Two Things You Can Learn From a Stupid Commercial

Image: Via YouTube
Years ago, there was a schmaltzy commercial on television where one person gnawing on a chocolate bar the size of a refrigerator collided into another person who happened to be eating straight from the largest jar of peanut butter you've ever seen.

Their serendipitous accident showed us unknowing masses how delightful the combination of peanut butter and chocolate could be, and that you could conveniently buy a pack of peanut butter cups rather than run around the town with a big jar of peanut butter hoping to bump into someone.

While I don’t for a moment believe that the commercial was ‘based on a true story’, I do see it having two important teachings for IT leaders.

The first is the importance of messaging. This was a stupid, stupid commercial.  But years later, I remember it, and even know what product they were advertising.  The marketers found a way to take the thought of mixing two ‘incompatible’ products in a way that I would actually try the combined product.  There was little science behind their message, and I clearly understood what they expected me to do.

In IT, we too often take the “If we build it, they will come…” attitude and expect users to just understand all the wonderful things they can do with our ‘solutions’.  We do not take the time to understand how we should best introduce our new systems, products and services in a way that is understood by those who are going to use them.  Quit talking about feeds and speeds, big data, IoE, SasS, Cloud, RoI, etc. and find a way to put it into terms they will understand… like chocolate bars and peanut butter.

The second thing we can learn from this commercial is that integration is as important today in the world of apps, BYOD and hosted services as it has ever been.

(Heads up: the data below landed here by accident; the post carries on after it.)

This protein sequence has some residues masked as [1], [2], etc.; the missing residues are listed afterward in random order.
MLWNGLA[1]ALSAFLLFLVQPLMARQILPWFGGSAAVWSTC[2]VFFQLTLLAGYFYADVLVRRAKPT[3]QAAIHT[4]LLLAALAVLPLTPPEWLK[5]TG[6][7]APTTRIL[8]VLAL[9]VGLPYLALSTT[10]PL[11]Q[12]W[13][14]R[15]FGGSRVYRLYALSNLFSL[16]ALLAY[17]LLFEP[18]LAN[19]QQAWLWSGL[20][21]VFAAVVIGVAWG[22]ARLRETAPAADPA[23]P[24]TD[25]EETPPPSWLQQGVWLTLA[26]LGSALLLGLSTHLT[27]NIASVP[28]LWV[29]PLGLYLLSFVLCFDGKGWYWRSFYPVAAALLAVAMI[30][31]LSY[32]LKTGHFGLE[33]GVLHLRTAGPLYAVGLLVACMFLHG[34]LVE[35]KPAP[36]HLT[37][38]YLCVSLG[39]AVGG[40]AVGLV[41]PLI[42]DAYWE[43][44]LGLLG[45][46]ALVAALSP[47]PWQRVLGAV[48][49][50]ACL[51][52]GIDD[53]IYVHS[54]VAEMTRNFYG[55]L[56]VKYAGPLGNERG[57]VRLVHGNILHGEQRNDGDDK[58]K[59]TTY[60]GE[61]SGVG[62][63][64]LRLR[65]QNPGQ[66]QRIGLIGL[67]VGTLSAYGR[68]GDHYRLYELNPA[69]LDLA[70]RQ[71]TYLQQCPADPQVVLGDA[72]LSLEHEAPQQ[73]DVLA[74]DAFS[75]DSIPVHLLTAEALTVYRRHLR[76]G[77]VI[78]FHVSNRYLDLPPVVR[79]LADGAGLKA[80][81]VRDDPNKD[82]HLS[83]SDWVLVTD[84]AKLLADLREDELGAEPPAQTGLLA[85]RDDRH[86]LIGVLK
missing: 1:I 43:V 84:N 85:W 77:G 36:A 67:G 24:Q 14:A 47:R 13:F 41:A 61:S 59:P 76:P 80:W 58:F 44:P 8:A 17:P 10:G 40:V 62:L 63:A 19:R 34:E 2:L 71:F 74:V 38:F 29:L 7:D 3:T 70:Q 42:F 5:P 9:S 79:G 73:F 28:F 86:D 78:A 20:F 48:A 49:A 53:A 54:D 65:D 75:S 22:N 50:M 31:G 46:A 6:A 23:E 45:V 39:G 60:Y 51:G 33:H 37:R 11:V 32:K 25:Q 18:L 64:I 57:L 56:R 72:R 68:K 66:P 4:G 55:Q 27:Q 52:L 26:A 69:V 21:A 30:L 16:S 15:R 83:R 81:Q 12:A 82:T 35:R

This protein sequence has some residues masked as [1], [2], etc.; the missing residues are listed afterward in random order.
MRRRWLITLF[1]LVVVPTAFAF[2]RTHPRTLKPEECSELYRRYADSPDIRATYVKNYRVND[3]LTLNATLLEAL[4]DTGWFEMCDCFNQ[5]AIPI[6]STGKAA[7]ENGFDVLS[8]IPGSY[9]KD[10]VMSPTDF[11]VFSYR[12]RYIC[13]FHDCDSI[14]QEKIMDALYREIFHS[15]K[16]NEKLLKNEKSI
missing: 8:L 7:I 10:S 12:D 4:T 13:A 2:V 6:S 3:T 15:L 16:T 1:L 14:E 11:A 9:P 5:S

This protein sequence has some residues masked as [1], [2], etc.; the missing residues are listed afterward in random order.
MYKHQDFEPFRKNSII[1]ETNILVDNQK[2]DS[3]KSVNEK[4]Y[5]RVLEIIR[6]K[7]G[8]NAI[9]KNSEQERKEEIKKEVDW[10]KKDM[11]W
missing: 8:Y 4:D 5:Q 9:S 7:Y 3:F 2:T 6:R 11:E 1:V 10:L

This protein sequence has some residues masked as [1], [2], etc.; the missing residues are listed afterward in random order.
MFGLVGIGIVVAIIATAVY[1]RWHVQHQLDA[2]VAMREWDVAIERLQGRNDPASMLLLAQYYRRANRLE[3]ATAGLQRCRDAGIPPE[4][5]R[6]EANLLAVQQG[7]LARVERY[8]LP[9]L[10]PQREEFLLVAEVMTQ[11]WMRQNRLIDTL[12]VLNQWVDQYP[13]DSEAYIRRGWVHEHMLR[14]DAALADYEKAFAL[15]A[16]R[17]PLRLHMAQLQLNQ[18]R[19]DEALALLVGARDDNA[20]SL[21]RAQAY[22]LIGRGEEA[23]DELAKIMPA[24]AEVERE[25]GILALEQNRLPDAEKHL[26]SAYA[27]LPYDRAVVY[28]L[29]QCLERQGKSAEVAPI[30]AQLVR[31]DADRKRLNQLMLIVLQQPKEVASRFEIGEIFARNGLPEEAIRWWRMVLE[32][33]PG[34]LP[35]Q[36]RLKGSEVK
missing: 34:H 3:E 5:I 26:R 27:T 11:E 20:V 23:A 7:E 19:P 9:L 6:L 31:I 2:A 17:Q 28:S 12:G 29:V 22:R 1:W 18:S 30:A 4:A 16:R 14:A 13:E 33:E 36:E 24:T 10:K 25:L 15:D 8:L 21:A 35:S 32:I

The late Peter Drucker once said “Work is easy. Just get the right information to the right people at the right time.”  In IT, one of our key responsibilities is making it easier for people to do the work they were hired to do.  Having them log into several different systems using the apps of their choice on devices of their choice is completely counterproductive… never mind the loss of sleep for CIOs as corporate information is being shared and stored on various ‘open’ platforms.

That’s not to say you should outlaw BYOD, but instead have a platform that gathers (and protects) your corporate information and gets it out to the people who need to use it.  To make that happen, you need people on your team who can build the bridges and glue, and make them work together well – like chocolate and peanut butter.

In the old days, we used to call these people ‘system integrators’.  I’m not sure what you would call it today, but I do know that as my team have built an integrated, open platform that seamlessly glues together institutional data across multiple devices, we see a whole lot more tangible innovation coming from our users.  The ‘blended’ systems and apps enable the magic to happen.

I’m not implying that this is easy to implement, but it is certainly necessary, and it’s less work than running around town with a large jar of peanut butter hoping to run into someone with a gargantuan chocolate bar.


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